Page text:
Gingrich: New Hampshire Could Be 'Wide-Open'

January 10, 2012 - 4:27 AM
Gingrich 2012

Republican presidential candidate former House Speaker Newt Gingrich, accompanied by his wife Callista, gestures during an address at BAE Systems during a campaign stop in Nashua, N.H., Monday Jan. 9, 2012. (AP Photo/Charles Krupa)

MANCHESTER, N.H. (AP) — Newt Gingrich said he expects Mitt Romney to win Tuesday's New Hampshire primary. But with Romney's support slipping, the former House speaker argued that the race could end up being "wide-open."

Gingrich is preparing a blitz of television appearances and 11th-hour campaign stops Tuesday as he tries to whip up enthusiasm for his White House bid, following a disappointing fourth-place finish in Iowa. The former House speaker will visit polling places in Manchester, Bedford, Merrimack and Hollis.

Gingrich has used New Hampshire as a staging ground to launch more aggressive attacks on Romney, labeling the GOP front-runner timid and assailing his time at the helm of Bain Capital. The most successful elections, Gingrich argues, are those in which the contrast between the candidates is wide.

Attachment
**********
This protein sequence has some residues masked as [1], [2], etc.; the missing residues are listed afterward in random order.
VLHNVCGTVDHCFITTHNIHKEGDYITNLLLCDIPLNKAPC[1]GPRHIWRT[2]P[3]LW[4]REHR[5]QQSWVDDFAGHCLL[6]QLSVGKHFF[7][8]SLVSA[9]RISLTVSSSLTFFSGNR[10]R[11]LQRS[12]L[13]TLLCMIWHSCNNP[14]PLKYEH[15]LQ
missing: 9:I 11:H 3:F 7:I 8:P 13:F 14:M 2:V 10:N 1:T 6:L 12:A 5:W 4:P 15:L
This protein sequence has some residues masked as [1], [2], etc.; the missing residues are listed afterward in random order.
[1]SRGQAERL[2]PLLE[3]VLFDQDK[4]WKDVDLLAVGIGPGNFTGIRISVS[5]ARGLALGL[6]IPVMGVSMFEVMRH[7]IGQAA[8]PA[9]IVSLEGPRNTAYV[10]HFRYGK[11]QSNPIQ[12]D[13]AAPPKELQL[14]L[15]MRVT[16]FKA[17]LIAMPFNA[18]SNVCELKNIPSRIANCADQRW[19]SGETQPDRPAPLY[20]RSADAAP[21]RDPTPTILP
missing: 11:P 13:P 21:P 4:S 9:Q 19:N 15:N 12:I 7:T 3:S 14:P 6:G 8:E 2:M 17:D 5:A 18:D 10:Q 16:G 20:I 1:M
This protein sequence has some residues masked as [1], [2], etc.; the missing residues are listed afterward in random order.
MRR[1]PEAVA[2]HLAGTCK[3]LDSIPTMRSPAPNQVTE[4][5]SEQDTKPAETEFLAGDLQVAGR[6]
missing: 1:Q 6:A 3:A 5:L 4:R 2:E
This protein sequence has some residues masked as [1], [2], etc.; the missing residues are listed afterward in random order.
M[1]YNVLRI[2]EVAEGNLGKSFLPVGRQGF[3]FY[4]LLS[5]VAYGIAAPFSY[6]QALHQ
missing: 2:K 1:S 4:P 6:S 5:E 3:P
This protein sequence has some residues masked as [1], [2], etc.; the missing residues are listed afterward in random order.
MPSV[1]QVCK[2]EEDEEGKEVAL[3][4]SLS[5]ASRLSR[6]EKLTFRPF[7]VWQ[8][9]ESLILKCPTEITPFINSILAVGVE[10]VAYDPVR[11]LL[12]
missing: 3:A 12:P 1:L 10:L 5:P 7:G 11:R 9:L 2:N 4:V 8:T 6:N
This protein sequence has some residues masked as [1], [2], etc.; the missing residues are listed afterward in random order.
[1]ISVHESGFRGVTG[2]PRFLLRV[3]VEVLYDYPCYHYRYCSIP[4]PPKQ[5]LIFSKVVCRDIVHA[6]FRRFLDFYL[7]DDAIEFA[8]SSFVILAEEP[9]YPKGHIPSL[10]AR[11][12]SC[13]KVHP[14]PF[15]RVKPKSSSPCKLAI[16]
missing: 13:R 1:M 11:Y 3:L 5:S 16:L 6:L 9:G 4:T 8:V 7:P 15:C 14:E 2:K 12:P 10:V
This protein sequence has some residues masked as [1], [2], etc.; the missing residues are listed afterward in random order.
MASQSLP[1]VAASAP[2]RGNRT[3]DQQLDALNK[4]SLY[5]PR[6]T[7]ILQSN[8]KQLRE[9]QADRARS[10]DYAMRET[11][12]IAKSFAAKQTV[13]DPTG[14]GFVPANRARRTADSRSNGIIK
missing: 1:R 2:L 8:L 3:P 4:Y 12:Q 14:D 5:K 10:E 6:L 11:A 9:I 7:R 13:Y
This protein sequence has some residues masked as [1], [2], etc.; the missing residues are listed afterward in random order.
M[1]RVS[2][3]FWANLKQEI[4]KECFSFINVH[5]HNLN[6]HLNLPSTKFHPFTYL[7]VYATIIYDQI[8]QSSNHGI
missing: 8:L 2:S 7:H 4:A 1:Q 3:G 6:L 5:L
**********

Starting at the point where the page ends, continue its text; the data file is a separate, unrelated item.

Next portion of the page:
"I really do believe a Reagan conservative has a better chance of defeating (Democratic President Barack) Obama than a Massachussetts moderate," Gingrich said late Monday at a town hall at a high school in Hudson that drew some 500 people.

"I think you need a very clear, sharp distinction," he continued.

He's been stressing an economic message to cut taxes, slash regulations and promote an American-based energy policy. And he's even weighed in on some local issues, calling for better health care options for the state's veterans and speaking out against plans to place some 180 miles of electric transmission lines above ground in scenic areas in northern New Hampshire.

But even before New Hampshire voters cast a single ballot, Gingrich already was eyeing South Carolina, considered a critical state for the former Georgia congressman.

He's been fine-tuning his message, keying in on gun rights, veterans issues and abortion, which could prove pivotal in the nation's first Southern primary.

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